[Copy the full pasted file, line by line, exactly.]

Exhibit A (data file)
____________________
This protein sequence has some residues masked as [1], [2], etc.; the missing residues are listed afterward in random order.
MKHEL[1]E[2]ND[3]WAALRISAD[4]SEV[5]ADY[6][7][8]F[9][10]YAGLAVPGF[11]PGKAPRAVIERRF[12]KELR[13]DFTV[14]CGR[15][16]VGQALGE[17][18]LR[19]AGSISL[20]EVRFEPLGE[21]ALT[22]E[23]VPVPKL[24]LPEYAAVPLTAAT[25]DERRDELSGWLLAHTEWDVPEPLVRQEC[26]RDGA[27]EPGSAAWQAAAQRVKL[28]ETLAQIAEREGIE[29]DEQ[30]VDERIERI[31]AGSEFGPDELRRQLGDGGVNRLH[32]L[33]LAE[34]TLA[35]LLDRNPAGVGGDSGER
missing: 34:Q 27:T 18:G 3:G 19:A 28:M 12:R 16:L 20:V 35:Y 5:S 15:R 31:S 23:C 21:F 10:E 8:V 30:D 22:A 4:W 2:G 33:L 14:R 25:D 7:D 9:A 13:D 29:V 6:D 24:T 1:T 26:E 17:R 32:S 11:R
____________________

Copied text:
This protein sequence has some residues masked as [1], [2], etc.; the missing residues are listed afterward in random order.
MKHEL[1]E[2]ND[3]WAALRISAD[4]SEV[5]ADY[6][7][8]F[9][10]YAGLAVPGF[11]PGKAPRAVIERRF[12]KELR[13]DFTV[14]CGR[15][16]VGQALGE[17][18]LR[19]AGSISL[20]EVRFEPLGE[21]ALT[22]E[23]VPVPKL[24]LPEYAAVPLTAAT[25]DERRDELSGWLLAHTEWDVPEPLVRQEC[26]RDGA[27]EPGSAAWQAAAQRVKL[28]ETLAQIAEREGIE[29]DEQ[30]VDERIERI[31]AGSEFGPDELRRQLGDGGVNRLH[32]L[33]LAE[34]TLA[35]LLDRNPAGVGGDSGER
missing: 34:Q 27:T 18:G 3:G 19:A 28:M 12:R 16:L 20:V 35:Y 5:S 15:R 31:S 23:C 21:F 10:E 8:V 30:D 22:A 4:W 2:G 33:L 14:R 25:D 7:D 9:A 13:D 29:V 6:D 24:T 1:T 26:E 17:R 32:S 11:R